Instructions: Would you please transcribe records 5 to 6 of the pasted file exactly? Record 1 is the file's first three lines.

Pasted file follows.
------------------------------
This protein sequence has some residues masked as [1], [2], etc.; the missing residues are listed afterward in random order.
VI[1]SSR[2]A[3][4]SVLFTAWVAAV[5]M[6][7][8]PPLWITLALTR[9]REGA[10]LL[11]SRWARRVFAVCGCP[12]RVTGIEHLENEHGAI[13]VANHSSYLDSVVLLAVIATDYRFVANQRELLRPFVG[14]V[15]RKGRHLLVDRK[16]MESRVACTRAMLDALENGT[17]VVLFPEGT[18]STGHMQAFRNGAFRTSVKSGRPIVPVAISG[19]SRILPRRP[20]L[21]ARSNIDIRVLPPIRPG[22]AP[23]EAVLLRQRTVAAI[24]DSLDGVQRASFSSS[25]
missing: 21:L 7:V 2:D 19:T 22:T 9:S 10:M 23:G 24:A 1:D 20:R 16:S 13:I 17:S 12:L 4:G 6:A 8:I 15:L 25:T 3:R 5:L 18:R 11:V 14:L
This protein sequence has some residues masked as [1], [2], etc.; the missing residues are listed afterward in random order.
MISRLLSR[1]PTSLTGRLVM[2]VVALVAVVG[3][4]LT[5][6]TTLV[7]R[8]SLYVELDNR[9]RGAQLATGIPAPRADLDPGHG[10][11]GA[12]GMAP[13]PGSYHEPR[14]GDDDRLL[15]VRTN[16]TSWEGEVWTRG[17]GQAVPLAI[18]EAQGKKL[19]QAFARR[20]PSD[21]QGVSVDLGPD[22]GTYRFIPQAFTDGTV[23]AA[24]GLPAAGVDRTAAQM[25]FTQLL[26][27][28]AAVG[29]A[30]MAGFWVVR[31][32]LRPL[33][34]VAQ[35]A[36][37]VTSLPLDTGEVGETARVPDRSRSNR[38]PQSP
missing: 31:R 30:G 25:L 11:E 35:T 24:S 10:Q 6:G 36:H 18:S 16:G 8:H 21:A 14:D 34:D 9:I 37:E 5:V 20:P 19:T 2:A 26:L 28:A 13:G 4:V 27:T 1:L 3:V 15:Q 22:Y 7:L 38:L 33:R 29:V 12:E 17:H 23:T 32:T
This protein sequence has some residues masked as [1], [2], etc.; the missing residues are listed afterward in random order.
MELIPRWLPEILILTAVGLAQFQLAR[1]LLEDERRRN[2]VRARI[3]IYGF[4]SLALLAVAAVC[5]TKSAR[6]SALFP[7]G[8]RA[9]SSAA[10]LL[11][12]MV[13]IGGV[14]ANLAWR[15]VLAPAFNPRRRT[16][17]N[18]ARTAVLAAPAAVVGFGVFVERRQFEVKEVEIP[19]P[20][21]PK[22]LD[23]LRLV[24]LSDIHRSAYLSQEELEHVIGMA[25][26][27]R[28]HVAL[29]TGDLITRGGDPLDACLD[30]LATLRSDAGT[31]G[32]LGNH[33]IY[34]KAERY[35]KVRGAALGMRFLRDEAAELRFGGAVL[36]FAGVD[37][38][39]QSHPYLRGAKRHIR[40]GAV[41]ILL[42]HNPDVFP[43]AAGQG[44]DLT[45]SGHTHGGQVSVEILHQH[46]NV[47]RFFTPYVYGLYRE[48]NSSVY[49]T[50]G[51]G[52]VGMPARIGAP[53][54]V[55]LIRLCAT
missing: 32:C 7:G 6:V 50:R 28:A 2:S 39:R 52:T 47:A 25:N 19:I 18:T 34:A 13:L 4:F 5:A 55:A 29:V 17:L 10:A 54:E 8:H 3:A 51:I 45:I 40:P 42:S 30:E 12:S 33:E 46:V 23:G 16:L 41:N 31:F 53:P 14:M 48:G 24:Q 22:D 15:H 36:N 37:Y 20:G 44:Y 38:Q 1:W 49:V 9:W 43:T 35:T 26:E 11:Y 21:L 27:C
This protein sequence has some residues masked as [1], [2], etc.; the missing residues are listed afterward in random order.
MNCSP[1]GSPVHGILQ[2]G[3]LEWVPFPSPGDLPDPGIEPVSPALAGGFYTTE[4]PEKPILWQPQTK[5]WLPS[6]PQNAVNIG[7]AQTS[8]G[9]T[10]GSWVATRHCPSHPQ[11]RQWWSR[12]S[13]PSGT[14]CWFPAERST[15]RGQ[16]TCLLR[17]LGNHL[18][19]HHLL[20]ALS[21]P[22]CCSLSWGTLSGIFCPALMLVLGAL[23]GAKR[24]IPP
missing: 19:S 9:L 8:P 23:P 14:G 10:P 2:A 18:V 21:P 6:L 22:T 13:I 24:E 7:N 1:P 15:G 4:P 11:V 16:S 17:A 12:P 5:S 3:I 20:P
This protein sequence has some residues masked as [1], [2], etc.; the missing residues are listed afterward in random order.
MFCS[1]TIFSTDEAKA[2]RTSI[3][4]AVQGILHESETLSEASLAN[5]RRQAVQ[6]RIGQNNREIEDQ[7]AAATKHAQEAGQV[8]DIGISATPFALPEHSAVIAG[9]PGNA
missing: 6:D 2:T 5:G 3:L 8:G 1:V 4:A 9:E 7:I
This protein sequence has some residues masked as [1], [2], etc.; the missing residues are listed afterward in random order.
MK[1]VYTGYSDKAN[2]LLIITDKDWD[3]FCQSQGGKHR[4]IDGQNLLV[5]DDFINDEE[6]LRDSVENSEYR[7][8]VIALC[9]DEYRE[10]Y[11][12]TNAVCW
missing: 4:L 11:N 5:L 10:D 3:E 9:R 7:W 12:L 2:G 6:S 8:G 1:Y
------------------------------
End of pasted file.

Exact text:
This protein sequence has some residues masked as [1], [2], etc.; the missing residues are listed afterward in random order.
MFCS[1]TIFSTDEAKA[2]RTSI[3][4]AVQGILHESETLSEASLAN[5]RRQAVQ[6]RIGQNNREIEDQ[7]AAATKHAQEAGQV[8]DIGISATPFALPEHSAVIAG[9]PGNA
missing: 6:D 2:T 5:G 3:L 8:G 1:V 4:A 9:E 7:I
This protein sequence has some residues masked as [1], [2], etc.; the missing residues are listed afterward in random order.
MK[1]VYTGYSDKAN[2]LLIITDKDWD[3]FCQSQGGKHR[4]IDGQNLLV[5]DDFINDEE[6]LRDSVENSEYR[7][8]VIALC[9]DEYRE[10]Y[11][12]TNAVCW
missing: 4:L 11:N 5:L 10:D 3:E 9:R 7:W 12:L 2:G 6:S 8:G 1:Y